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Changes to Victims Compensation Fund Will Provide Additional Coverage for 9/11 Responders

Written by Christopher M. Placitella, Esquire and James P. Goslee, Esquire

On September 11, 2001, a group of al-Qaida operatives carried out the deadliest terrorist attack in the history of the United States. Using hijacked commercial airlines as weapons, these operatives brought down New York City’s World Trade Center, significantly damaged the Pentagon and caused the deaths of innocent passengers on Flight 93. Over 3,000 people died as a result these coordinated attacks, including hundreds of firefighters and other emergency responders.

To address the illness and injuries suffered by Ground Zero responders, President Obama signed the James Zadroga Act into law in early 2011. The Zadroga Act reactivated the 9/11 Victims Compensation Fund (“VCF”) that was in place between 2001 and 2004 and created a $4.3 billion fund to provide health monitoring, medical treatment and financial compensation for individuals who were injured as a result of the September 11th attacks. However, the reactivated VCF only provided medical benefits and compensation for respiratory illness, mental health disorders, and physical injuries. It did not cover cancer because there was insufficient evidence establishing a link between the disease and Ground Zero dust and debris.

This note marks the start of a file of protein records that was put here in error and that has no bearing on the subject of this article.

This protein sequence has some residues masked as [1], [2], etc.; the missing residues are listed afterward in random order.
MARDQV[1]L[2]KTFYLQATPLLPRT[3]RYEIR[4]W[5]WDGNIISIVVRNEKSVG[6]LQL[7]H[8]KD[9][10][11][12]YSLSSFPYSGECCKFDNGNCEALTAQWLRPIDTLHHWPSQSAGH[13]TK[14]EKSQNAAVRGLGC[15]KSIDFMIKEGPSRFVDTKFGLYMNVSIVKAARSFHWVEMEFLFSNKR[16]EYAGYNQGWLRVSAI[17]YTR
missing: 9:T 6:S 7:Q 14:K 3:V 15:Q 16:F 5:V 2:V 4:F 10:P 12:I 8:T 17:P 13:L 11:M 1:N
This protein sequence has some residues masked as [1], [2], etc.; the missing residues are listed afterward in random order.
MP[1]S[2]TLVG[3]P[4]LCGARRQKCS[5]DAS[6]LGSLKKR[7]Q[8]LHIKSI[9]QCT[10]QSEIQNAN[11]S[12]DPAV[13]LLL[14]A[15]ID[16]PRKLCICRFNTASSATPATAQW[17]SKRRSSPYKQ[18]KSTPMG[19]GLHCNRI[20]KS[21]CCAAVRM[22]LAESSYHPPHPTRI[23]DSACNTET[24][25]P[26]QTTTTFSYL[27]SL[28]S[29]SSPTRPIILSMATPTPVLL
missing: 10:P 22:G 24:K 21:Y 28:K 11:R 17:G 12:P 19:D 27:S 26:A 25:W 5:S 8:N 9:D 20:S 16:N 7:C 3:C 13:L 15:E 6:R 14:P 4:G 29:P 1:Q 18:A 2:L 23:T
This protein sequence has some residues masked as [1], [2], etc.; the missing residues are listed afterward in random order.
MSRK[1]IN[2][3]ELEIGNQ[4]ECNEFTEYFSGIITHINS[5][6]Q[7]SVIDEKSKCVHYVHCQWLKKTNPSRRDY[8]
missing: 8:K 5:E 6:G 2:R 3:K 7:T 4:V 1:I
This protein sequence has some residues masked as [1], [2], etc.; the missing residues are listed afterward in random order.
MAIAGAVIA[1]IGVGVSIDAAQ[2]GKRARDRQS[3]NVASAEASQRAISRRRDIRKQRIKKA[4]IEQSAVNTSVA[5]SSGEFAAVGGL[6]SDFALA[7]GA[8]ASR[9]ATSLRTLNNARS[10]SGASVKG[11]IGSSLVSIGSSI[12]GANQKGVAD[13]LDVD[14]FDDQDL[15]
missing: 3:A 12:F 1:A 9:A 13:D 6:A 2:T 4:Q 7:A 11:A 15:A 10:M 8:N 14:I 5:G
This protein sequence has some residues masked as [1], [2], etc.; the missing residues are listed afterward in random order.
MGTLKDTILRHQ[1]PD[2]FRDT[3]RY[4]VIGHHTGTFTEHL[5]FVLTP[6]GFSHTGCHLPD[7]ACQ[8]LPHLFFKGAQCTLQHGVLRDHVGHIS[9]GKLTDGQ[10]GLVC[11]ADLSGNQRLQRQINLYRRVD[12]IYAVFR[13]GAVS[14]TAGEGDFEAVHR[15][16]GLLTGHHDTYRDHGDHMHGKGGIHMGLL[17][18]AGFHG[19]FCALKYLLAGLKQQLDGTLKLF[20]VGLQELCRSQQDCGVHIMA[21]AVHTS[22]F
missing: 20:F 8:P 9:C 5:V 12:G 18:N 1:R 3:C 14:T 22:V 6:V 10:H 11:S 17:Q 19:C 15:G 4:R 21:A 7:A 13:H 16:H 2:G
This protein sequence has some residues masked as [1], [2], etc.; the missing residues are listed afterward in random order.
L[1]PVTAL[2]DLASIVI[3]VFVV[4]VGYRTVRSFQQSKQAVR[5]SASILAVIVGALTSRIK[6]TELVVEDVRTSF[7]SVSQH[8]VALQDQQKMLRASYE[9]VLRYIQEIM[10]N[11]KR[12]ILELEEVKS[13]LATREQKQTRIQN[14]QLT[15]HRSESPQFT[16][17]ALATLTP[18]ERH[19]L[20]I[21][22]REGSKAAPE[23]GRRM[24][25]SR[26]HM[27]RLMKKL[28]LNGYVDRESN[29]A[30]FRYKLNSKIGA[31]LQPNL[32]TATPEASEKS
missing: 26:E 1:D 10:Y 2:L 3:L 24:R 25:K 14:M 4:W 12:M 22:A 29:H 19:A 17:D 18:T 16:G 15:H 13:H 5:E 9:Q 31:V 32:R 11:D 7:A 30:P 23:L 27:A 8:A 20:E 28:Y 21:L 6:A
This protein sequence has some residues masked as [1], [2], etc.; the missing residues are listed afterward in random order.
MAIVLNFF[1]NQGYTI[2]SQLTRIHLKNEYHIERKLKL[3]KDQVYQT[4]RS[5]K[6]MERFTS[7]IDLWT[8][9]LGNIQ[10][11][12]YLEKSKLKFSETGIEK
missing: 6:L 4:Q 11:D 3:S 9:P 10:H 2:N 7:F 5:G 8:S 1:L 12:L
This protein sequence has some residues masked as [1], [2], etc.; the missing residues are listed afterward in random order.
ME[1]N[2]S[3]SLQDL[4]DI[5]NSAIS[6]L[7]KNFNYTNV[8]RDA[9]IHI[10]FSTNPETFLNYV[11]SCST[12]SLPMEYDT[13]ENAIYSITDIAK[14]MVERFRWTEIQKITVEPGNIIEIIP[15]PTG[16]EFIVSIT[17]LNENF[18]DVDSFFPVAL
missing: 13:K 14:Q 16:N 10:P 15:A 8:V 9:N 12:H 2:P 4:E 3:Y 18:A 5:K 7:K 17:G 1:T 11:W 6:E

Recent medical studies of 9/11 responders has caused the government to reverse its position on the link between exposure to Ground Zero toxins and cancer. These studies have shown that emergency responders exposed to Ground Zero toxins suffer higher instances of certain cancers. As a result of this research, in July the National Institute of Occupational Safety and Health (“NIOSH”) made nearly 50 types of cancer eligible for coverage under the Act. These cancers include, among others, cancers of the lungs, trachea, esophagus, stomach, colon, breast, thyroid, blood and kidney.

Firefighters and other emergency responders who worked at Ground Zero need to be aware of the inclusion of these cancers under the VCF. By adopting these changes, NIOSH has not only recognized the link between dust and debris at Ground Zero and various forms cancer, but provided a means of compensation for emergency responders who have or may suffer from these diseases. Individuals who wish to learn more about VCF can find information at the following website:

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